16 Jul Leaving for Everest Base Camp
Leaving for Everest Base Camp – this is my final article for the Hobart Observer prior to leaving for Everest Base Camp
At the time of writing I’m about to hop on a plane and head over to a once in a life time opportunity – trekking to Everest Base Camp on the Tibetan side. Literally, like in 2 hours time I will be on my way. I’m a little nervous, actually I’m a lot nervous – I’ve been training and preparing for this for 12 months.
So how is this relevant to you? It all comes back to goal setting, New Year’s resolutions, making a plan to get you to a place you want to be. It was put to me I needed a BHAG – a Big Hairy Audacious Goal (The term ‘Big Hairy Audacious Goal’ was proposed by James Collins and Jerry Porras in their 1994 book entitled Built to Last: Successful Habits of Visionary Companies) and trekking to Everest Base Camp had been a dream of mine for around 20 years – although I’d forgotten this (I’m not sure when) as I produced 3 wonderful children and developed a business, and got horrendously busy. When you take on a BHAG it has to be a bit scary and this trek was more than a little scary as I’ve never been to altitude, or Tibet. I haven’t left my kids for more than a few days and now I’m off for 3 weeks. How would I pay for this? How would I find time to train for it? Would my husband be happy to support me and my BHAG? I had a lot of questions to answer but you know what, when you get a BHAG you focus on solutions, not problems – and you make it happen! (Granted it is easier when Hubby says ‘go for it)!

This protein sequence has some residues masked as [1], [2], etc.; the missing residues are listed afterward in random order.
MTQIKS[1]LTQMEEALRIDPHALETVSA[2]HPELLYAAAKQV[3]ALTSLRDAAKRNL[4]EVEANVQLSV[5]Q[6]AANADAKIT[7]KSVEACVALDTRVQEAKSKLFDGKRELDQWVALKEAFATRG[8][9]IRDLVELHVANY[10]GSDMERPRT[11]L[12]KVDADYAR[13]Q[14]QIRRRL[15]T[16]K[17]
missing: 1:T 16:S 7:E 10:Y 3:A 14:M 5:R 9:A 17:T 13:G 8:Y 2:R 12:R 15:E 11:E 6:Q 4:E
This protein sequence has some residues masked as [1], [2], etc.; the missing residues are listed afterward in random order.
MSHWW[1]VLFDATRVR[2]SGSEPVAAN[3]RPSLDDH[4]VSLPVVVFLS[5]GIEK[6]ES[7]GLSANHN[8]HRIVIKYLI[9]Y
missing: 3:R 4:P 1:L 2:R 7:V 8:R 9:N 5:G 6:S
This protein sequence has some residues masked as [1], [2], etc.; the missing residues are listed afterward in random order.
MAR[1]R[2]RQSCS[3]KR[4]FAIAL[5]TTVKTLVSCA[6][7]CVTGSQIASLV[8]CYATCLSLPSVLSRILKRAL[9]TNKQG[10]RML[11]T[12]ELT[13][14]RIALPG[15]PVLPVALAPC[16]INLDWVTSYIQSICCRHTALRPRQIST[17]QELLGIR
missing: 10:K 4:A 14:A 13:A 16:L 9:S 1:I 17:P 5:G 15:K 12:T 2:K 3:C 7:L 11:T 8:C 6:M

This BHAG is not only a physical journey although preparing for the physical is a very good place to start. There is a lot of mental preparation and culturally things are going to be very different from Hobart. Should you be wondering where to start on such an adventure start with the destination – what do you need to be like in 12 months time? For me I realised I had to be fitter than I’ve ever been and able to hike up to 10 hours a day, with every diminishing supplies of oxygen (Everest Base Camp has about half the oxygen in its air compared to Hobart), regardless of weather, regardless of my health status for 10 days. The culture would be different, the food different, no technology, no shops. I would be travelling with about a dozen likeminded women from Sydney who I really do not know. So there’s the destination, the journey has to be chunked into bite sized pieces over 12 months, and now I’m off on this adventure and I’ve loved every step of the journey! So find yourself a BHAG and I promise you it will change your life. Be Brave.
Hobart Observer May 2015 (written in April)
Jo Cordell-Cooper owns the Award Winning business Active Solutions and Health Network that specialises in fitness for women of all ages and stages. Check out our webpage www.activesolutionsandhealthnetwork.com.au (I’ve blogged my journey) and make contact via email firstname.lastname@example.org